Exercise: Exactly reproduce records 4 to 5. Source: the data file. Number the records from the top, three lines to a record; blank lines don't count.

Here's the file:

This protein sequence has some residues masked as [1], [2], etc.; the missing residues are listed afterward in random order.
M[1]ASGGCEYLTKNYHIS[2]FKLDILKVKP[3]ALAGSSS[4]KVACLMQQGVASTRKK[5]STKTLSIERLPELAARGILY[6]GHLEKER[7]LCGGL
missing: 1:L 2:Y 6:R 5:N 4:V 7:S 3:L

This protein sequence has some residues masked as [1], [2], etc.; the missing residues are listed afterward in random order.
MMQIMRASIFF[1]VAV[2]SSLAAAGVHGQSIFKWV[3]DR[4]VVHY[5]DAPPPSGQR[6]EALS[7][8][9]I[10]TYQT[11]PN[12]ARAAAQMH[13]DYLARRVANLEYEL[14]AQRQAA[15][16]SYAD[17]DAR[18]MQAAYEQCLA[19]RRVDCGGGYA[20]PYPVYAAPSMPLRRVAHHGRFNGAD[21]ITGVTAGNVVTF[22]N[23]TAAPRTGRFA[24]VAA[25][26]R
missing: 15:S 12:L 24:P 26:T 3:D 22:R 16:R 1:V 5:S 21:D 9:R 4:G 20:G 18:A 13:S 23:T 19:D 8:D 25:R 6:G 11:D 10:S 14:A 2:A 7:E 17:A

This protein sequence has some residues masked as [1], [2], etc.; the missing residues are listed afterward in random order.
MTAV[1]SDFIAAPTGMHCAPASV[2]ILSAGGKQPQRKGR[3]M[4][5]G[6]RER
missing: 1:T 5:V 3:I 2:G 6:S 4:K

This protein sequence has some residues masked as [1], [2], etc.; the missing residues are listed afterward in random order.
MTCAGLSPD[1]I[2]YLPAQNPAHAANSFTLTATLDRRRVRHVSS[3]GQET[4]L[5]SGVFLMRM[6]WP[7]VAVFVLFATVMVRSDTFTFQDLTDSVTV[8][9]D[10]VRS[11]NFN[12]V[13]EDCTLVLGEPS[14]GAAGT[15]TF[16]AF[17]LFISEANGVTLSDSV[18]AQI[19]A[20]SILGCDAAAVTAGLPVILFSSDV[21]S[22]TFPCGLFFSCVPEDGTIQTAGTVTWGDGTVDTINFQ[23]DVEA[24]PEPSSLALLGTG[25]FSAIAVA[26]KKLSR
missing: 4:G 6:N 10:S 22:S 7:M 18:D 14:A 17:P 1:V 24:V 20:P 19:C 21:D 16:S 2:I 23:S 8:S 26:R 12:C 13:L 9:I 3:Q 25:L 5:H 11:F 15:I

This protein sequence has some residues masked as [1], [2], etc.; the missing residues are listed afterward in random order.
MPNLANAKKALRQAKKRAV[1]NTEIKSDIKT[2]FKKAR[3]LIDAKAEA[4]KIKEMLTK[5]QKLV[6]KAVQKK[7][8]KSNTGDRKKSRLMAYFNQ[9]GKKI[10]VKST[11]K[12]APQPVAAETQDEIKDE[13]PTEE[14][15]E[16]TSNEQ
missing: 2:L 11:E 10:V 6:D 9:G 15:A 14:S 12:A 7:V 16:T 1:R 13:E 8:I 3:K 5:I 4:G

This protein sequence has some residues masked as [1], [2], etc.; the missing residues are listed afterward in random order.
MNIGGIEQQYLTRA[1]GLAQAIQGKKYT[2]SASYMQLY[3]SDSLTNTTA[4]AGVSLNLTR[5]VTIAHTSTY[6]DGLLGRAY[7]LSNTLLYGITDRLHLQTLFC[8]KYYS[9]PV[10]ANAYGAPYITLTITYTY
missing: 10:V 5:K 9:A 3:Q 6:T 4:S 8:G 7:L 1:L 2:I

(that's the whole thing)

This protein sequence has some residues masked as [1], [2], etc.; the missing residues are listed afterward in random order.
MTCAGLSPD[1]I[2]YLPAQNPAHAANSFTLTATLDRRRVRHVSS[3]GQET[4]L[5]SGVFLMRM[6]WP[7]VAVFVLFATVMVRSDTFTFQDLTDSVTV[8][9]D[10]VRS[11]NFN[12]V[13]EDCTLVLGEPS[14]GAAGT[15]TF[16]AF[17]LFISEANGVTLSDSV[18]AQI[19]A[20]SILGCDAAAVTAGLPVILFSSDV[21]S[22]TFPCGLFFSCVPEDGTIQTAGTVTWGDGTVDTINFQ[23]DVEA[24]PEPSSLALLGTG[25]FSAIAVA[26]KKLSR
missing: 4:G 6:N 10:S 22:S 7:M 18:D 14:A 17:P 1:V 24:V 20:P 19:C 21:D 16:S 2:I 23:S 8:S 26:R 12:C 13:L 9:I 3:Q 25:L 5:H 11:F 15:I

This protein sequence has some residues masked as [1], [2], etc.; the missing residues are listed afterward in random order.
MPNLANAKKALRQAKKRAV[1]NTEIKSDIKT[2]FKKAR[3]LIDAKAEA[4]KIKEMLTK[5]QKLV[6]KAVQKK[7][8]KSNTGDRKKSRLMAYFNQ[9]GKKI[10]VKST[11]K[12]APQPVAAETQDEIKDE[13]PTEE[14][15]E[16]TSNEQ
missing: 2:L 11:E 10:V 6:D 9:G 15:A 14:S 12:A 7:V 16:T 1:R 13:E 8:I 3:K 5:I 4:G